Prayercard 3 - True Life In God

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Prayercard 3 - True Life In God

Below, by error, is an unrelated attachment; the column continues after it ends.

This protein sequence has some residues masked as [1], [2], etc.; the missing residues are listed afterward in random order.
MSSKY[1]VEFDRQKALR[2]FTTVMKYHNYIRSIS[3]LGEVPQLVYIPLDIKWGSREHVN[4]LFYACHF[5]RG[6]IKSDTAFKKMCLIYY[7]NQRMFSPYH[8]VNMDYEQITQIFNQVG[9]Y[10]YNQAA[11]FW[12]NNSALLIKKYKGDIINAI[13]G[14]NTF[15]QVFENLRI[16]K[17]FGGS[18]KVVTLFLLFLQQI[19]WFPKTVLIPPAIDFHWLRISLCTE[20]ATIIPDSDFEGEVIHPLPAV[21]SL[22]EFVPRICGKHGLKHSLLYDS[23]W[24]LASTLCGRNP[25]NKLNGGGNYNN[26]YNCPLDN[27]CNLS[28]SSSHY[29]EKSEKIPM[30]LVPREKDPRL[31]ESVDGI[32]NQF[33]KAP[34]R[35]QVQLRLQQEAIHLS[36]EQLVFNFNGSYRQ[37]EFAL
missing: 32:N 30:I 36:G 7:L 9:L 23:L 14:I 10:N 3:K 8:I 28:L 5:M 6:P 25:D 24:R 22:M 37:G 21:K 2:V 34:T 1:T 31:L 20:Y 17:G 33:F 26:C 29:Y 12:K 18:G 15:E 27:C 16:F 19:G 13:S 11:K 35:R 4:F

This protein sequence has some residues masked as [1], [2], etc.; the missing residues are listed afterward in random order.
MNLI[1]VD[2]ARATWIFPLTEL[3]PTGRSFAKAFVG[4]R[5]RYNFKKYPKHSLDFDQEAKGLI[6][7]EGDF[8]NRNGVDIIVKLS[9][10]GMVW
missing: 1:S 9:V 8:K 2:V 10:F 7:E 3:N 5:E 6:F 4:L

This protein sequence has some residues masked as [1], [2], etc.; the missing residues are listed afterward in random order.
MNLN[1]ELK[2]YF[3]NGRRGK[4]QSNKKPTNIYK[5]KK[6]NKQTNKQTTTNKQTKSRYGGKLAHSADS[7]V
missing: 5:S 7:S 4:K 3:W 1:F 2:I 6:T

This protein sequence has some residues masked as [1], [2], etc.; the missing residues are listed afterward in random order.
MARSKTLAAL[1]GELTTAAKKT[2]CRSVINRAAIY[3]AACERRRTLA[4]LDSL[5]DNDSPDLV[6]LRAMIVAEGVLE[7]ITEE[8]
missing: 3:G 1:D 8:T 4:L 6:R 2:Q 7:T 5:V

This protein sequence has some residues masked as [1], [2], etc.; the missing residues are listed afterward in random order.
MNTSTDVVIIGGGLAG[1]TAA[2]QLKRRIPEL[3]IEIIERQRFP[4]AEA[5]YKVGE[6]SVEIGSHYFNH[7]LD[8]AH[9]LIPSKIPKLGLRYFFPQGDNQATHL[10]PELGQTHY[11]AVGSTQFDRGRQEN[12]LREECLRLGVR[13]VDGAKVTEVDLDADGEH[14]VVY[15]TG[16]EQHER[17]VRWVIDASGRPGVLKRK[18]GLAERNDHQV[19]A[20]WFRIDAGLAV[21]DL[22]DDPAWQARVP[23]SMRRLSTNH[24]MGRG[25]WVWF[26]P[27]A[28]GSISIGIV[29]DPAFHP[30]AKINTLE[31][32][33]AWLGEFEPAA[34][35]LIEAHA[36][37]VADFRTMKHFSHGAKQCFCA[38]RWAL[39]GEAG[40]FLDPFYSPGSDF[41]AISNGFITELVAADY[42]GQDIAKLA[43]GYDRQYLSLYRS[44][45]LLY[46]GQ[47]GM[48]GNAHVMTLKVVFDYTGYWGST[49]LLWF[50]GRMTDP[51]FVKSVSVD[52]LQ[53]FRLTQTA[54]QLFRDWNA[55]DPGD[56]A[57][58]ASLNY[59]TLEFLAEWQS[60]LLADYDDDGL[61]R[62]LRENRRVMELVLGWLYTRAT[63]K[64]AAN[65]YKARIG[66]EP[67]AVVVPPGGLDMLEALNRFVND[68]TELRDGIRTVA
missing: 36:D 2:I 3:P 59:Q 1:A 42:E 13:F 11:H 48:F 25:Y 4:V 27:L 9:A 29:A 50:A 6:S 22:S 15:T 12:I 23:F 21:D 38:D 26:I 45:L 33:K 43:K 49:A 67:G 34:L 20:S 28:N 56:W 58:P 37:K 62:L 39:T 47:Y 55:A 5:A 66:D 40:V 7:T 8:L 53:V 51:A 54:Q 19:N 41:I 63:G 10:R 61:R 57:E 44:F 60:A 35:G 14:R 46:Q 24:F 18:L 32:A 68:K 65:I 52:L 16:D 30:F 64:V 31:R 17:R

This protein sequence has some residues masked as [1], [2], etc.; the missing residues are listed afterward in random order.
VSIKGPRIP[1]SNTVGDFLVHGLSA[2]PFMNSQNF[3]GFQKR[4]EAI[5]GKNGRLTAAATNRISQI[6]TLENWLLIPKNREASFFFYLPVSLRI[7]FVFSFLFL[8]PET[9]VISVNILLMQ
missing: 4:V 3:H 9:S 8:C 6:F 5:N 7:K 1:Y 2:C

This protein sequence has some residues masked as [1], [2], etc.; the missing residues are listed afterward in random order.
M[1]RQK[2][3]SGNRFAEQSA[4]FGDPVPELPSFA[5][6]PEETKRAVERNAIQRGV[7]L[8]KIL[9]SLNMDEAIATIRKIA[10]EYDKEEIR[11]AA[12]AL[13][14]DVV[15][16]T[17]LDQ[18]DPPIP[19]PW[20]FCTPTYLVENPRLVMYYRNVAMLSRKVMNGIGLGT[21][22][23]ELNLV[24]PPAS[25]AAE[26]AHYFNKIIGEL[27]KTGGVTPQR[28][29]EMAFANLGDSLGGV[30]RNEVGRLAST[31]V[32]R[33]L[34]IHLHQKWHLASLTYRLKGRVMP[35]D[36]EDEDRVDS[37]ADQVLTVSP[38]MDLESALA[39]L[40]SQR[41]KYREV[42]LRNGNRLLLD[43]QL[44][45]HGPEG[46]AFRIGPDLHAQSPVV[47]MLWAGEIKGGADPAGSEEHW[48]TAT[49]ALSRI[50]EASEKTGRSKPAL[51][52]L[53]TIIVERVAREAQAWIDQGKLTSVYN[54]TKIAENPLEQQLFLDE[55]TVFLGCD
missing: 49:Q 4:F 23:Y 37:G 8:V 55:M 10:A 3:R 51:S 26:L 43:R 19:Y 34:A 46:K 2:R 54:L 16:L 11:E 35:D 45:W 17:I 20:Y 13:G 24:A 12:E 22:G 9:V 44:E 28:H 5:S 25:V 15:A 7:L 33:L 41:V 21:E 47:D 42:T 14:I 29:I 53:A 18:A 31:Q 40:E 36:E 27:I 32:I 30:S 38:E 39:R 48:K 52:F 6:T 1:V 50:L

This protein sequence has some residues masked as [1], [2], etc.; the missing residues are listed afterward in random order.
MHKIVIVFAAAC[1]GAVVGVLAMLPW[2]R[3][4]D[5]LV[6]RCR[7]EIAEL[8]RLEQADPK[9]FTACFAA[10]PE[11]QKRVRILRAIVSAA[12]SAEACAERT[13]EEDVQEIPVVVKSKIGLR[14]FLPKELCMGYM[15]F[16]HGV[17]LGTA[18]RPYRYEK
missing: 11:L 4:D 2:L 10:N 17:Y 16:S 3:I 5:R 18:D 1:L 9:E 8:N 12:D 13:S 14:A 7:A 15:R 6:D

under a variety of sometimes less well appreciated circumstances such as neurologic disease,stress, hypotension, sepsis, and protein-calorie malnutrition. An appreciation of themechanisms of acid secretion as well as barrier disruption and repair, therefore, are importantfor most clinicians, as is an understanding of approaches that enhance the repair process.Gastric Acid SecretionThe mammalian stomach is a specialized organ of the digestive tract that serves to store andprocess food for subsequent intestinal absorption. One of its features, considered to be thehallmark of gastric function, is its ability to secrete acid. In most species this is a continuousprocess that varies in intensity in response to a variety of exogenous and endogenous stimuli.In the dog, however, and possibly in the cat, animals that ancestrally, at least, can go for dayswithout eating, acid secretion is more variable, with the distinct possibility that little or nobasal acid secretion occurs in these species.The gastric mucosa consists of a variety of cell types, predominantly mucus-filled tallcolumnar epithelial cells, which form a single protective layer. The secretory unit of thegastric mucosa is the gastric (or oxyntic) gland, of which the normal human stomach has beenestimated to contain approximately one billion. These contain parietal (acid-producing andsecreting) cells, chief (pepsinogen-producing and secreting) cells, mucous neck cells, and avariety of endocrine cells. Mucous neck cells are relatively few in number and are scatteredamong the parietal cells. Parietal cells are located mainly in the isthmus and neck region ofthe gland, whereas chief cells are located at its base. Adjacent to the parietal cells arehistamine-secreting enterochromaffin-like (ECL) cells and somatostatin-secreting "D cells".The surface epithelial cells have a life span of about three days and are replaced by division ofcells just below the opening of the gastric glands. Immediately below the surface epithelialcell layer is a rich network of blood vessels, nerves, and lymphatics supported by a connectivetissue matrix, which collectively form the submucosa.The stomach secretes hydrogen ions, sodium, chloride, pepsinogen, lipase, and varyingquantities of mucus into its lumen. Hydrogen ions are secreted into the lumen of the gastricgland in exchange for potassium by an energy-dependent exchange enzyme in the mucosalsurface of the parietal cell called the hydrogen potassium-adenosine triphosphatase (H + K + -ATPase). During acid secretion, the H + K + -ATPase secretes H + ions into the lumen of thegland in exchange for K + ions, which have previously moved out of the cell down theirconcentration gradient. Simultaneously, chloride ions move from the cell into the lumen downan electrochemical gradient. Water moves out of the cell in response to the subsequentosmotic gradient, to form hydrochloric acid. This acid then flows from the glands throughpores in the overlying mucus, which acts to prevent back-diffusion of acid from the lumen.Acid secretion can be stimulated by the binding of acetylcholine or histamine to specificreceptors in the serosal membrane of the parietal cell. Gastrin, another important stimulus ofacid secretion, is believed to bind to receptors on the ECL cells and to stimulate them torelease histamine. It can, however, also stimulate the parietal cell directly via CCK-B(2)receptor. When gastrin, acetylcholine, or histamine bind with the cell, a variety of secondmessengers are stimulated that increase intracellular cyclic AMP (gastrin and histamine) orcalcium (acetylcholine) concentration. These in turn stimulate acid secretion.Nervous stimulation from the CNS causes release of acetylcholine from the myenteric plexus.This binds with a muscarinic M3 receptor on the parietal cell, which results in an increase in2

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